Over the past decade, thousands of United States property owners have experienced the devastating consequences of such natural catastrophes as flood, fire, earthquake, wild fires and windstorm.
Combined, these catastrophic events have increased in severity and frequency, causing billions of dollars in losses and hundreds of fatalities and injuries in recent years.
Indeed, the period from 2008 to 2015 is on record as the most expensive for insured losses from convective events, which include severe thunderstorms, tornado, hail, lightning and flash flood. Windstorm losses continue to cause the most catastrophe damage; fire remains the most frequent cause for displacement; and tornadoes’ share of U.S. catastrophe losses is rising rapidly.
In 2015 alone, there were 10 weather and climate disaster events with losses exceeding $1 billion each across the United States. These events included a drought, flooding, severe storms, wildfire and a winter storm, according to the National Oceanic and Atmospheric Administration.
In case you’ve forgotten that it’s still hurricane season, which extends to Nov. 1, Hurricane Nicole has now been classified as a hurricane, and it’s projected to hit Bermuda as a category 2 storm Wednesday night into Thursday.
Here are six tips to help you to get ready for the next storm:
Related: Hurricane categories explained
Missy Zinc, left, holds a flashlight for her husband Shawn as he prepares steaks for them to grill as they spend another night without power from Hurricane Matthew in Hilton Head, S.C., Sunday, Oct. 9, 2016. (AP Photo/David Goldman)
1. Assess the damage — safely
Although Hurricane Matthew is gone, it is certainly not forgotten for thousands. If you’re among those affected by the storm, here is a quick checklist on what to do when returning to your home:
- Return to the damaged site only during daylight hours.
- Wear a respirator, hard hat, goggles, gloves and watertight boots with steel toes if you decide to clean up the property yourself.
- Stay away from damaged buildings or structures that have not been examined or certified as safe by public safety officials.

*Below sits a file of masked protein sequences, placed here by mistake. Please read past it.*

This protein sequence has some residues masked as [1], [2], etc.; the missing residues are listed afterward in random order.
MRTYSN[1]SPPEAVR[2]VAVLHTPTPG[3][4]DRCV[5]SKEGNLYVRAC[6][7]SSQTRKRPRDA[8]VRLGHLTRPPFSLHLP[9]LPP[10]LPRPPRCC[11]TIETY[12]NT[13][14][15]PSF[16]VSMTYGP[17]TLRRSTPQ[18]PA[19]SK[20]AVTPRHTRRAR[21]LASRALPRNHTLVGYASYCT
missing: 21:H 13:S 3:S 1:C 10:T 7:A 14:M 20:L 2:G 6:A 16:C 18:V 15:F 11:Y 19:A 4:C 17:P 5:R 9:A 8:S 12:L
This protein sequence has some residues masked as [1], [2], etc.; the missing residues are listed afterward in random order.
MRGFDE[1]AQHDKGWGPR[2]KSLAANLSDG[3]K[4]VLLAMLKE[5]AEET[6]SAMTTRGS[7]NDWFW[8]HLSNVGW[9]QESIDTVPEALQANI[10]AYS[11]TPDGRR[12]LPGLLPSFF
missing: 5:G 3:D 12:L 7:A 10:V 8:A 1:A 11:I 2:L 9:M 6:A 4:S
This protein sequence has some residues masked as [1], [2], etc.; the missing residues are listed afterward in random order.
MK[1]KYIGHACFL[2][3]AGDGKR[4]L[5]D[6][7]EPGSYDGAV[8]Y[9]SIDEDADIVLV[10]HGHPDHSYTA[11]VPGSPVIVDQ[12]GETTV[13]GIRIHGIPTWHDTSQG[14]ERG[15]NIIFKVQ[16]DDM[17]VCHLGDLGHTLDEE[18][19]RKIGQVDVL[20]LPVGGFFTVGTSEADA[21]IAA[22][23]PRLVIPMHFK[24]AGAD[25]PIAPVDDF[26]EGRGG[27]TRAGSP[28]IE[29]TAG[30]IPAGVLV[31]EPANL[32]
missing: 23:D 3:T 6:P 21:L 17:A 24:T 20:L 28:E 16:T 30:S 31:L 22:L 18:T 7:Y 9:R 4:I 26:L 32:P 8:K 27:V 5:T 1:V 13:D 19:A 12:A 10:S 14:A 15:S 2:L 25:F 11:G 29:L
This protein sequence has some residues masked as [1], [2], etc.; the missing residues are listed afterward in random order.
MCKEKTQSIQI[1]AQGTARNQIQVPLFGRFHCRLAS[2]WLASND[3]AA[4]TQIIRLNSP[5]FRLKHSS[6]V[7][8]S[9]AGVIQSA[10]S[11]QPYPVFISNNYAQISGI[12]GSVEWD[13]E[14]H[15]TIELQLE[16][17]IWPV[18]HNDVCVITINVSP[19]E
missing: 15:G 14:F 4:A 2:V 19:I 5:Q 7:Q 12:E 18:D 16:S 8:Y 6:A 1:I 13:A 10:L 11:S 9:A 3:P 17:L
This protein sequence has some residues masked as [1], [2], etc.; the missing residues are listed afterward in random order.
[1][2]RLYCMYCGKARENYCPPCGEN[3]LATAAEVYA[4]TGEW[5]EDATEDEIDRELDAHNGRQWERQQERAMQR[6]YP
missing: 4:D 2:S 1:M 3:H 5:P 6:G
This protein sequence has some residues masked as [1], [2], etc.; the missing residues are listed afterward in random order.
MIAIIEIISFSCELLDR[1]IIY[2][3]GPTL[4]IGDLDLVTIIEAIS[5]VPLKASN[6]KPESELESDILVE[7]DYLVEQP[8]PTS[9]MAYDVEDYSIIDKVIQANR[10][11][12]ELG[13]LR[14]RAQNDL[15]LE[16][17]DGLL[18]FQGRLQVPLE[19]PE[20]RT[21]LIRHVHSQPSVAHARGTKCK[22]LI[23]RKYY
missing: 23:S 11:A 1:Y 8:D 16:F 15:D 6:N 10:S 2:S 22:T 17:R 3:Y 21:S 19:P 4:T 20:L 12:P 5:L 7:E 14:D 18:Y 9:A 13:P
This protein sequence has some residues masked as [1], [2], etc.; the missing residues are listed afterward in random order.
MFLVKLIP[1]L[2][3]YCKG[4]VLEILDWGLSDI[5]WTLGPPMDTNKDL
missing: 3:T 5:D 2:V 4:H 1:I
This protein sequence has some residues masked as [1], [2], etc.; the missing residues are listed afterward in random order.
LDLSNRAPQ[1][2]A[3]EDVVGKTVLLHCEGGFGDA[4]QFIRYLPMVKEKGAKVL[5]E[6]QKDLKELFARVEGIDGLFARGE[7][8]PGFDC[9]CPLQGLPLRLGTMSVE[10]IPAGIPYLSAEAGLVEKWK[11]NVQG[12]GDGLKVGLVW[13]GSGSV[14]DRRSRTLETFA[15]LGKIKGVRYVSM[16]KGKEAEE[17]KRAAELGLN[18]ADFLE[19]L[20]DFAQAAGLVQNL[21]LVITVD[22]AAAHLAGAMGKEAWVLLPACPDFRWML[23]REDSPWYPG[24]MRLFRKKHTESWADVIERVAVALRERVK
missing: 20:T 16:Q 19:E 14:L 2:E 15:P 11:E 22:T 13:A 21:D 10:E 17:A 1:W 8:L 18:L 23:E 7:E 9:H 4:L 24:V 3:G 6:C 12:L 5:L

- Watch out for broken glass, downed wires and exposed nails.
- Do not turn power on or off, or use an electric tool while standing in water.
- If damage is water related, turn off the power at the main breaker.
- Clean all hard surfaces such as concrete flooring, wood and metal furniture with hot water and laundry or dish detergent.
- Be sure to shower and change clothes after leaving a mold site.
Your garage door—the largest potential opening in your home—is another vulnerable point. (Photo: Shutterstock/karamysh)
2. Retrofit for hurricane mitigation
A number of hurricane-prone states like Florida are actively promoting simple, cost-effective retrofits to make buildings more hurricane resistant. From roof reinforcements to leak-proof window shutters to vertical bracing of garage doors, these changes can help prevent your home from sustaining extensive damage in the future.
After one particular nasty storm that left a home in Florida with some damage, the homeowner decided to replace his garage door to meet the building code for Miami-Dade. The new garage door cost approximately $2,800.
Soon after the upgrade, the client, whose home was insured for $1.3 million, suffered damage from Hurricane Wilma. Fortunately, the garage door was able to withstand the hurricane-force winds, limiting the damage. In addition, the deductible was 2 percent instead of 5 percent due to the new garage door. The deductible applied to this loss was $26,000, rather than $65,000, saving the client $39,000.
In this May 1, 2014 file photo, Jim Hohnsbehn, left, and Jacob Ortiz, of Thunderground Storm Shelters, pour bags of concrete around the sides of a storm shelter during an installation into the garage of a residence in Oklahoma City. Sales of safe rooms are on the rise since a series of devastating twisters hit the Midwest and South in recent years. (Photo: AP/Sue Ogrocki, File)
3. Build a safe haven
Residential safe rooms are becoming more popular as families seek protection from violent tornadoes, a thousand of which occur on average every year in the United States, leading to approximately 60 fatalities, according to the National Centers for Environmental Information. For residents in tornado or windstorm prone areas, a safe room or pod in a home can be used as a temporary shelter and also may serve as a place to secure valuable items.
Designed to meet stringent specifications set by the Federal Emergency Management Agency and the International Code Council, a safe room is a hardened structure constructed to provide near absolute protection from tornadoes and hurricanes.